The FHA program is provided by traditional lenders including banks, mortgage brokers and credit unions. We recommend that you contact multiple lenders in the table below to find the best loan terms for a condo mortgage.View All Lenders
The new FHA condo rules apply to both purchases and refinances. So if you have been unable to refinance the mortgage on your condo because your project is not approved, you may be able to refinance with an FHA loan.
In addition to using more flexible eligibility guidelines for condo mortgages, the FHA program offers several other benefits. First, in most cases you are only required to make a down payment of 3.5% to buy a home and you only need 2.25% homeowners equity to qualify for a refinance. Please note, however, that borrowers with credit challenges or other unique circumstances may be required to put down 10% to qualify for an FHA single-unit condo mortgage.
Review our FHA Mortgage Guide
FHA mortgage rates also tend to be lower than conventional rates because the program is insured by the government. Plus, FHA rates usually do not vary depending on your credit score which makes the program especially useful for credit-challenged applicants.
Additionally, the FHA mortgage program requires a credit score of only 500 if you put down 10% of the property purchase price and a score of only 580 if you make a down payment between 3.5% and 10%. The minimum credit score required to qualify for an FHA loan is lower than for most conventional mortgage programs.
Use ourFHA MORTGAGE QUALIFICATION CALCULATORto determine the FHA loan you can afford
The downsides of an FHA mortgage include mortgage insurance and loan limits. The FHA program requires you to pay an upfront and monthly mortgage insurance premium (MIP) which increase your closing costs and monthly payment. Unlike private mortgage insurance (PMI) for a conventional loan, ongoing FHA mortgage insurance is non-cancellable in most cases, which means you are required to pay it for your entire mortgage.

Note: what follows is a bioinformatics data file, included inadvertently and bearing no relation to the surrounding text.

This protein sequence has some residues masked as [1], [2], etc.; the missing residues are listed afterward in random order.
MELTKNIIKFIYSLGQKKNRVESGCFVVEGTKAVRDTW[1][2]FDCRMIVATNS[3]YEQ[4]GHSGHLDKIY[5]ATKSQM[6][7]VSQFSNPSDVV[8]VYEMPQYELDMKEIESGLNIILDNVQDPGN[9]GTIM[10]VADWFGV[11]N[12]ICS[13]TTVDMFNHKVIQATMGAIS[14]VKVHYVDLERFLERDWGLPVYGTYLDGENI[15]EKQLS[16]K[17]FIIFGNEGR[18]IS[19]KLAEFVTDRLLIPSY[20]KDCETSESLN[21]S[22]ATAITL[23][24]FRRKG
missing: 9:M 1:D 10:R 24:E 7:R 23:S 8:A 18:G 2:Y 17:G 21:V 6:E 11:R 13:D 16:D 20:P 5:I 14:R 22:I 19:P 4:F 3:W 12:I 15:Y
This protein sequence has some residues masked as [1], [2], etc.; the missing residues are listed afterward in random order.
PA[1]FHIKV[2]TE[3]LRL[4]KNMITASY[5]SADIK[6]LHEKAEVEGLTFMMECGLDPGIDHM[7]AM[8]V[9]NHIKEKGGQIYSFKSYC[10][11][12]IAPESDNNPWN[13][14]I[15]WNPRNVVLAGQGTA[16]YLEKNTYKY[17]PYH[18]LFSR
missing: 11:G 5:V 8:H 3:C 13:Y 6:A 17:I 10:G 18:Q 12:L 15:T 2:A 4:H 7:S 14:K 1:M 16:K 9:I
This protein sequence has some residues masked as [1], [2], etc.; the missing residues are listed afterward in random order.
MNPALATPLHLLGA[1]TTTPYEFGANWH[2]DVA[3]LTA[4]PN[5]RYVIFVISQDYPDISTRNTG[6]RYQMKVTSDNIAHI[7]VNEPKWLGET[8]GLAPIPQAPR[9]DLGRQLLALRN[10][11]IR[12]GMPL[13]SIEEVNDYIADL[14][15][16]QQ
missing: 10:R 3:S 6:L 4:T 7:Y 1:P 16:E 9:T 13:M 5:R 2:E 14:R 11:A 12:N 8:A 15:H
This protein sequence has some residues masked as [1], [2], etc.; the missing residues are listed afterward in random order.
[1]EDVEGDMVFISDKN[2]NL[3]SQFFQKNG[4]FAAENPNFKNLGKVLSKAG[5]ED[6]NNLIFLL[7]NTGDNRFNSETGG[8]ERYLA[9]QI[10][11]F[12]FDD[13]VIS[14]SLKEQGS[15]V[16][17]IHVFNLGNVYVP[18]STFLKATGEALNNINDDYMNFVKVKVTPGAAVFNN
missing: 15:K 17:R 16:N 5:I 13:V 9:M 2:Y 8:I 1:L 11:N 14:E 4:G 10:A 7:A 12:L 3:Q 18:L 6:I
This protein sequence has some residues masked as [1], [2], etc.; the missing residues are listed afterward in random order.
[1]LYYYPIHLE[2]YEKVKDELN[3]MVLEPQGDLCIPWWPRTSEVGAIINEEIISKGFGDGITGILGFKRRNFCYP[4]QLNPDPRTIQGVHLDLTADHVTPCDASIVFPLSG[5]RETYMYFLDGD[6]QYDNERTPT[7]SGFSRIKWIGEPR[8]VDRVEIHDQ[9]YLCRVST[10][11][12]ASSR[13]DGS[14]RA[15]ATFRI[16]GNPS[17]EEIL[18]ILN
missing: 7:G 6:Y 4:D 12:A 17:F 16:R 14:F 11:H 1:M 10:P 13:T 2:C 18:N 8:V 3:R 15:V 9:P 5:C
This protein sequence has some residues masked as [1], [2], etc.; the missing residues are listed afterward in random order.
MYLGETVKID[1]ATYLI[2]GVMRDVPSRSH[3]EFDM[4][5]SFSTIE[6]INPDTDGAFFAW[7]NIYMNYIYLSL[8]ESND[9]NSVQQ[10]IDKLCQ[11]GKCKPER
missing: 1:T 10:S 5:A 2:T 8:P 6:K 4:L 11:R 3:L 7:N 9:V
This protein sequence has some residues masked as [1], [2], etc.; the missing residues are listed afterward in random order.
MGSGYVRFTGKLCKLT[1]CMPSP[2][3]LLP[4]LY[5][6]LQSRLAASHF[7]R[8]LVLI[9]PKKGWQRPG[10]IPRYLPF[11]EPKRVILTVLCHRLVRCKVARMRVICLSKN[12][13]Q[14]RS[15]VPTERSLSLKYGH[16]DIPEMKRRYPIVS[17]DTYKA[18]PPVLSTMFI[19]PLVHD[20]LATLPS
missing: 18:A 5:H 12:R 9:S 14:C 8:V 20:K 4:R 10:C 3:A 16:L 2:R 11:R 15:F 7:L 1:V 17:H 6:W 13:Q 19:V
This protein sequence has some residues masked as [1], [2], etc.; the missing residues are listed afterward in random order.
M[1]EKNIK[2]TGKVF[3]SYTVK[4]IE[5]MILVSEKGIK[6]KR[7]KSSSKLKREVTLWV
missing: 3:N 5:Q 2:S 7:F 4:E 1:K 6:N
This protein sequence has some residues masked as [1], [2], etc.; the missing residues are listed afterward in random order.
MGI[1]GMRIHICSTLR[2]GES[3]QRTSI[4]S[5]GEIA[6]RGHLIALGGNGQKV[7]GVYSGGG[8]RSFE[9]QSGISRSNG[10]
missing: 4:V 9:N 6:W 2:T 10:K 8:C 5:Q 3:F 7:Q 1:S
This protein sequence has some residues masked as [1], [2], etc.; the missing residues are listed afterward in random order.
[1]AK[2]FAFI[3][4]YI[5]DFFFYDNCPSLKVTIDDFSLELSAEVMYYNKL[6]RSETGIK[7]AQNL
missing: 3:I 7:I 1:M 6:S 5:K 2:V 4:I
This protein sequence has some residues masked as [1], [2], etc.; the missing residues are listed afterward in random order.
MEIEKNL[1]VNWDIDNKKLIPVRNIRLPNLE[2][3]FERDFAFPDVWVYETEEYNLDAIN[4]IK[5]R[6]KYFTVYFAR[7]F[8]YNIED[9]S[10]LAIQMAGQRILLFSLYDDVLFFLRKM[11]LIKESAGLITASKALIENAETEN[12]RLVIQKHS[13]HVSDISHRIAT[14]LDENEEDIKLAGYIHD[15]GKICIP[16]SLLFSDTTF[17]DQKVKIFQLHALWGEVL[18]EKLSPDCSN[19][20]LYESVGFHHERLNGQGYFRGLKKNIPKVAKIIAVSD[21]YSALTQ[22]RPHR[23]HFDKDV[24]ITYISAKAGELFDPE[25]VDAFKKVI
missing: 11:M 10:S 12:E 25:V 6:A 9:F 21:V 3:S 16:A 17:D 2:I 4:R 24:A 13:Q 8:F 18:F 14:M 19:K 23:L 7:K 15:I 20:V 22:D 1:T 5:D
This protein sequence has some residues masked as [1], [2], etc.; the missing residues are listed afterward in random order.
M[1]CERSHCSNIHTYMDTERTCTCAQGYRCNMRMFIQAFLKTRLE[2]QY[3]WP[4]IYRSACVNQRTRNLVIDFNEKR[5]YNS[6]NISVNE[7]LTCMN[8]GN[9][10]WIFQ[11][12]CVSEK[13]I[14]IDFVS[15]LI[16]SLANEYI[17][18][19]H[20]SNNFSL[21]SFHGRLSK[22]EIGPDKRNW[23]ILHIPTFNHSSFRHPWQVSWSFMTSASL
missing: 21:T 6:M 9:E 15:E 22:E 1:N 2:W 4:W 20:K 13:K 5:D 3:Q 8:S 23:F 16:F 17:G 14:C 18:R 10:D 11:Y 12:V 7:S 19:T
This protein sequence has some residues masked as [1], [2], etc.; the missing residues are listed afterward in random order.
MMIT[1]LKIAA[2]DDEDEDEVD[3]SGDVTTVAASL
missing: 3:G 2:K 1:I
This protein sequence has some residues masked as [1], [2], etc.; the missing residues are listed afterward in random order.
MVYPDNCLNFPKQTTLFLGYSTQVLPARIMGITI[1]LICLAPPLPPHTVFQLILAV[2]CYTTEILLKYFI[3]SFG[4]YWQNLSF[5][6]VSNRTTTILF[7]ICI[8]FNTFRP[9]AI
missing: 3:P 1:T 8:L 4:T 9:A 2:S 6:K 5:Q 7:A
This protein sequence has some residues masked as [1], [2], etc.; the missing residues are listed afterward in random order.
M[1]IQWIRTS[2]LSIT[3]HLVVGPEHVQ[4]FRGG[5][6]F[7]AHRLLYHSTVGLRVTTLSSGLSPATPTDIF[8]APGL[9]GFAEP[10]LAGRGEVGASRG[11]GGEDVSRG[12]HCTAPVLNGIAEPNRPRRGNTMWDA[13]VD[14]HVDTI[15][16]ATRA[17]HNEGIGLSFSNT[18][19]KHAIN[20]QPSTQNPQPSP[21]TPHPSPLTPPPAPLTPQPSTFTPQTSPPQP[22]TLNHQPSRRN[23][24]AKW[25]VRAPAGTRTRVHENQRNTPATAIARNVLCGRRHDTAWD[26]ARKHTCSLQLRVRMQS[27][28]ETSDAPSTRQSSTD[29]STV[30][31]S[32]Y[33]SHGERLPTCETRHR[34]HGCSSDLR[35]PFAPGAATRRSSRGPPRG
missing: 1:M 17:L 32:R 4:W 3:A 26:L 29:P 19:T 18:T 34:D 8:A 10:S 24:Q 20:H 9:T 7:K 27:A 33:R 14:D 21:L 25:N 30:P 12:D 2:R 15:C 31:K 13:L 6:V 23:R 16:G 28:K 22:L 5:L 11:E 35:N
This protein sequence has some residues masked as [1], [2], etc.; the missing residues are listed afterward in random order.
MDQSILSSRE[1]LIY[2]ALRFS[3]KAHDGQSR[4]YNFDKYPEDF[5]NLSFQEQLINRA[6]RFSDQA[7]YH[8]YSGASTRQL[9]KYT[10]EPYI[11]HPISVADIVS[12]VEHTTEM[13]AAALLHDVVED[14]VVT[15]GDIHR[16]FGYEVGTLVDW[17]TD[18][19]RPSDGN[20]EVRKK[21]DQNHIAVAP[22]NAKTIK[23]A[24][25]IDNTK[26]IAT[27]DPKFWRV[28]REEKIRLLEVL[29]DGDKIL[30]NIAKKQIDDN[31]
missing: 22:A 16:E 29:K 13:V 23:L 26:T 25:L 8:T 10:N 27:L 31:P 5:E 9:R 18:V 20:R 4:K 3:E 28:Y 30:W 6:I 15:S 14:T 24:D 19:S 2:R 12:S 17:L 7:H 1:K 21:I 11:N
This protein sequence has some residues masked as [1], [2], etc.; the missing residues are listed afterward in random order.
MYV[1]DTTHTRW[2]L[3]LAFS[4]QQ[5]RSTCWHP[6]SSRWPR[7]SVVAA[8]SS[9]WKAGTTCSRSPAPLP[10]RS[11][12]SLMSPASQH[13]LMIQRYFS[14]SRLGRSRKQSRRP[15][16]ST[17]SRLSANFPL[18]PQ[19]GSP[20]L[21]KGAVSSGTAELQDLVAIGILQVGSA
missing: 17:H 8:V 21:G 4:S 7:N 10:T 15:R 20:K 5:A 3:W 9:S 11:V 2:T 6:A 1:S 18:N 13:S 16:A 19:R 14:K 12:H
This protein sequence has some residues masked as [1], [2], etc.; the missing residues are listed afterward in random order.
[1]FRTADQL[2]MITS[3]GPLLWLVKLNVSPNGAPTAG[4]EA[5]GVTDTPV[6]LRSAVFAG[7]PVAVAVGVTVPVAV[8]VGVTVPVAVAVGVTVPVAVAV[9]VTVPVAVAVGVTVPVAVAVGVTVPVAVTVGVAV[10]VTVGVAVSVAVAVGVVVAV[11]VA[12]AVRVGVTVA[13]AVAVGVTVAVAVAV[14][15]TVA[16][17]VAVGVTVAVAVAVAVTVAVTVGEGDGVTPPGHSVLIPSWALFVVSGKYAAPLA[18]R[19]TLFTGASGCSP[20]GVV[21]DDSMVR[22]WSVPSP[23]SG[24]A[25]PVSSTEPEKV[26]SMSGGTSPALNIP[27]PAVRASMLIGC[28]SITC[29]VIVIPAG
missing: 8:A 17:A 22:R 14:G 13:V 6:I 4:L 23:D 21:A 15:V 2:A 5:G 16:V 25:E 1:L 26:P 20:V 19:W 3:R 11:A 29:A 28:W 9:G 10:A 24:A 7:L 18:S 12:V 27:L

The FHA also applies loan limits that cap the maximum mortgage amount you are eligible for. FHA loan limits vary by county. If the condo you want to buy or refinance is more expensive, be sure to confirm that the mortgage you want is below the applicable loan limit.
Finally, it is important to highlight that the new condo mortgage rules only apply to FHA loans and not conventional or VA mortgages. Although these programs may change their guidelines in the future, getting approved for a mortgage on a condo in a project that is not approved can be highly challenging if not impossible with a conventional or VA loan.
Review How to Get a Mortgage on a Condo
We will certainly keep you up to date of any changes to condo mortgage guidelines going forward but in the meantime, the FHA program may be your best option.
"FHA Issues New Condominium Approval Rule." HUD No. 19-121. U.S. Department of Housing and Urban Development, August 14 2019. Web.
"Form HUD-9991, FHA Condominium Loan Level/Single-Unit Approval Questionnaire." Federal Housing Administration. U.S. Department of Housing and Urban Development, 2019. Web.
"II.A.8.p.iii. Single-Unit Approval." FHA Single Family Housing Policy Handbook 4000.1. Federal Housing Administration, January 2 2020. Web.« Return to Q&A Home About the author